Sunday, March 4, 2012


Thanks to NetGalley, I was able to preview Lily: Song of the River, co-written by Diane T. Ashley and Aaron McCarver.

Lily is set in 1859 Natchez, Mississippi, and is perhaps the first book I've read set in that place and time. Lily Anderson is an 18-year-old girl with two younger sisters, forced to live with her grandmother after her mother's death and father's desertion. Lily has one goal: to be independent from her grandmother. It isn't that she does not love her grandmother - she does. Quite a bit, in fact. But Lily was born to live on the water, and she misses it. Until her mother's death, she and her family lived on a boat, and Lily wants to return. So after her grandfather passes away, she takes the inheritance left to her and her sisters and purchases a boat.

Only it turns out that she purchases 51%. A controlling interest, but a shared interest, nonetheless. Her co-owner is the rakish Blake Matthews, who wants to create a gambling boat, whereas Lily wants to haul cargo. They agree to her terms, and their partnership proceeds.

You can probably predict where this is headed.

There are obstacles to their budding love story, namely Blake's dismissal of God. See, Lily is really all about God's love. So if you aren't interested in books that stir the soul, then this is not for you. The religious fervor is not piled on thick, however. It actually is smoothly inserted into the story, and it avoids getting preachy. For that, Ashley and McCarver should be commended.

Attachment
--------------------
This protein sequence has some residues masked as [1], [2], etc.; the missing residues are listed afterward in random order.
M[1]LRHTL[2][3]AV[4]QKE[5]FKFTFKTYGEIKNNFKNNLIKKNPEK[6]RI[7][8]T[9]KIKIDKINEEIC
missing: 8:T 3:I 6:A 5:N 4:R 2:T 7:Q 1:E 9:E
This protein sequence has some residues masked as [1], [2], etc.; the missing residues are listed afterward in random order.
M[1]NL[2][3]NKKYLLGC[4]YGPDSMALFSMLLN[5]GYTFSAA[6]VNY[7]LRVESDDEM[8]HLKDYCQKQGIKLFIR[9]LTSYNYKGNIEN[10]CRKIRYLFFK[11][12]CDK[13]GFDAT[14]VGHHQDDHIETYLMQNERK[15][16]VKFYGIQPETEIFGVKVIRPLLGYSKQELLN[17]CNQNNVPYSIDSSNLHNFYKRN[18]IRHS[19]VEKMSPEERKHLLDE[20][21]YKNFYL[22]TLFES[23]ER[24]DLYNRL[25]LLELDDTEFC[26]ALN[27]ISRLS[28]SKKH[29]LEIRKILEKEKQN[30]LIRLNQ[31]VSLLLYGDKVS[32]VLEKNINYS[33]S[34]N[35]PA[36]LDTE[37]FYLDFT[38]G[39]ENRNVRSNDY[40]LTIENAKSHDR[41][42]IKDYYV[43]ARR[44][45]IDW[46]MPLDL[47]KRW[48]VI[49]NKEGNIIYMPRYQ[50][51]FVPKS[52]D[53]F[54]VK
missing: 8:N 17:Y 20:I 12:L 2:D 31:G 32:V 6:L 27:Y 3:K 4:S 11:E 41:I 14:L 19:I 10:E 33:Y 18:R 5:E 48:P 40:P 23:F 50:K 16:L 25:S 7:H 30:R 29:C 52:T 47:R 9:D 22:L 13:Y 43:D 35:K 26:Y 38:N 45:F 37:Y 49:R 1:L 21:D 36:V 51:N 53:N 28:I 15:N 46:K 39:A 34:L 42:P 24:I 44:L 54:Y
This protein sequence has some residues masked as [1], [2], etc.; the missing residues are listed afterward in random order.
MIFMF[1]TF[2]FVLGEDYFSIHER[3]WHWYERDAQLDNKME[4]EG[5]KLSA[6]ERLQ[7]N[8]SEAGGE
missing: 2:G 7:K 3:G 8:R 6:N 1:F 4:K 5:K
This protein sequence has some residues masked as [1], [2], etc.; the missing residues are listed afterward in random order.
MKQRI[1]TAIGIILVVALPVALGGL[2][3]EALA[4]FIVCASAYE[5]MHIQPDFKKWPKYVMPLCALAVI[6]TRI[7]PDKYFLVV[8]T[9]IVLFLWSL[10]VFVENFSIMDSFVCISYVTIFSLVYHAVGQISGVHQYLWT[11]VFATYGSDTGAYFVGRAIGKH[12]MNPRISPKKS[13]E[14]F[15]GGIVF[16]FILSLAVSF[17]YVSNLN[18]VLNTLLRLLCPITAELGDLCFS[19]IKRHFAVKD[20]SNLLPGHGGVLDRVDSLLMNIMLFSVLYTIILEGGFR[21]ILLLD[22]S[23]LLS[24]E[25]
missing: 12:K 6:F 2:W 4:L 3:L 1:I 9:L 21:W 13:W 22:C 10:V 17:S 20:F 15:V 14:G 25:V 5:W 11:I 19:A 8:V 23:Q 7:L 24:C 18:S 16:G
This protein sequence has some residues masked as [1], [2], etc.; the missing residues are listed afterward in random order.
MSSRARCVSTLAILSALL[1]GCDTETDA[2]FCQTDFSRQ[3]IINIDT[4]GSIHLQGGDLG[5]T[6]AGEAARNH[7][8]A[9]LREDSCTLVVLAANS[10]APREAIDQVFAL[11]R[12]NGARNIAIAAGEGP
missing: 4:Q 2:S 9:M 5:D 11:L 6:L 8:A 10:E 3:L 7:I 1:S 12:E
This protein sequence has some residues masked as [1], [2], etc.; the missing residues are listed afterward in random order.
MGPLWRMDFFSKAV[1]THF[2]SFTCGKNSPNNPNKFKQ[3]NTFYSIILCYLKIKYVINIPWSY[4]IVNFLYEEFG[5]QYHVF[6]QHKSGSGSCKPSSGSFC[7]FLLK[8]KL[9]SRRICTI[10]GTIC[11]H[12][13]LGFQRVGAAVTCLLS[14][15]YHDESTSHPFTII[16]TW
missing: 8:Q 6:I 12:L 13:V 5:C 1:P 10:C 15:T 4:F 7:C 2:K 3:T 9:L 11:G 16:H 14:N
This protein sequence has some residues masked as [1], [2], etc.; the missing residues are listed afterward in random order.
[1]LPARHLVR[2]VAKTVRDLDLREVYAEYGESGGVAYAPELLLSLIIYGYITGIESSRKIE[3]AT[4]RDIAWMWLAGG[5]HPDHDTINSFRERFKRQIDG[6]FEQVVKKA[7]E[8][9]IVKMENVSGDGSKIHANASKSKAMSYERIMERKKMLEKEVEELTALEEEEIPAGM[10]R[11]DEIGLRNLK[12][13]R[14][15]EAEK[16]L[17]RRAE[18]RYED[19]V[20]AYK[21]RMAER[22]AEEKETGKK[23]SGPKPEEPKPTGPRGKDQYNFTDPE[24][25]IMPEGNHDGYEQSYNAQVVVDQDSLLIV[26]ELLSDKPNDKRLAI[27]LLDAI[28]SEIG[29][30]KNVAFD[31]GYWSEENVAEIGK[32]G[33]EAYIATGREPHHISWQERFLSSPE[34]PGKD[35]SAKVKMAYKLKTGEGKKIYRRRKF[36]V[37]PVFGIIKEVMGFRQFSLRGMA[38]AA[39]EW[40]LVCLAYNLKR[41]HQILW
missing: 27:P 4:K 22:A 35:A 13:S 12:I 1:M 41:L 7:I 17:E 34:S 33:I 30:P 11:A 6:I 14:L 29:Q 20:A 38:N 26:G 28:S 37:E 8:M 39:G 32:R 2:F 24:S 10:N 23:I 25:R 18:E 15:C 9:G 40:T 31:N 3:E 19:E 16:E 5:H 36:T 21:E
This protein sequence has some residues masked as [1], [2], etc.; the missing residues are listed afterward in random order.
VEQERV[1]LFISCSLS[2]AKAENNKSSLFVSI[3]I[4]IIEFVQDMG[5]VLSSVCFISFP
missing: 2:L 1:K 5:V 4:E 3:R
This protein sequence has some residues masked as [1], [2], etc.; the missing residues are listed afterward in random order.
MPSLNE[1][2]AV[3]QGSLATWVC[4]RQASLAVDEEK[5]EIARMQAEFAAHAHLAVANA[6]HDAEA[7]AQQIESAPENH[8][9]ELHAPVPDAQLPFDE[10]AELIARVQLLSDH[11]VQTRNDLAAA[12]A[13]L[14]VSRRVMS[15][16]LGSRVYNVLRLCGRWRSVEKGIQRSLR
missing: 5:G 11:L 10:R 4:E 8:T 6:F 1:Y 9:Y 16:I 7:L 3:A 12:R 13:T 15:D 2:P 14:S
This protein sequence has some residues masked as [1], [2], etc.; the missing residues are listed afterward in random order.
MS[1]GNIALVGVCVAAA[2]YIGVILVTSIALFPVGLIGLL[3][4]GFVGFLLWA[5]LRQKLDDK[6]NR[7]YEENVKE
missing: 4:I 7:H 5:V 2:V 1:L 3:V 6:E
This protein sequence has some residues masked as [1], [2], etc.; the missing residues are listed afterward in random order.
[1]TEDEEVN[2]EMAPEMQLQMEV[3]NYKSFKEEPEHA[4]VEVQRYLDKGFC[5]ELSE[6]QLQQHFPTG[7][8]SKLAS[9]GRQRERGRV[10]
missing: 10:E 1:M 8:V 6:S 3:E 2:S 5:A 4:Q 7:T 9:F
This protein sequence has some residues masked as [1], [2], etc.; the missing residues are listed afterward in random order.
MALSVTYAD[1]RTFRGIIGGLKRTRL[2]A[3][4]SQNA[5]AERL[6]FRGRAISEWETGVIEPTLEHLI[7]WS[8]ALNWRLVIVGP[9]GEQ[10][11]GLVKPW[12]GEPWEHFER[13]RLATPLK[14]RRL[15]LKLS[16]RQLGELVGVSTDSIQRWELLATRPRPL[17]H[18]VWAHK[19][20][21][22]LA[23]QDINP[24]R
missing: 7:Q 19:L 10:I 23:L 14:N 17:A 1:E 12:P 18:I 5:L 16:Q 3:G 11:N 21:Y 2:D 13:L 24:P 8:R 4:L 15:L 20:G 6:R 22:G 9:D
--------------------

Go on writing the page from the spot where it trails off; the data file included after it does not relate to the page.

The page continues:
A particular exchange I enjoyed:

Not seeing why she wanted to bring God into the discussion, he waited.
Lily turned to him. "He already had things worked out, Blake. Don't you see? He'll help us through this trouble. I'm sure of it."
"If you say so, Lily." She might want to rely on God, but he was more of a man of action than of prayer. That was why he'd considered their predicament from every angle. He had a solution, but would she accept it? Could she let go of her strict moral code long enough to allow him to put his plan into action? He doubted it but felt he needed to try anyway. "There's another way around this."
 See? God is in the story, but you don't feel like you're listening to a sermon.

This is a pleasant, if unsurprising, read. The subtitle says that it's "Book One," so I assume other books are coming.

The characters are enjoyable, the story is interesting, and the message is nicely played. I liked this book, but didn't love it. It's ... nice. It doesn't grab you, nor do you feel wildly compelled to turn the pages. But if you're looking for a nice, sweet story, this is for you.

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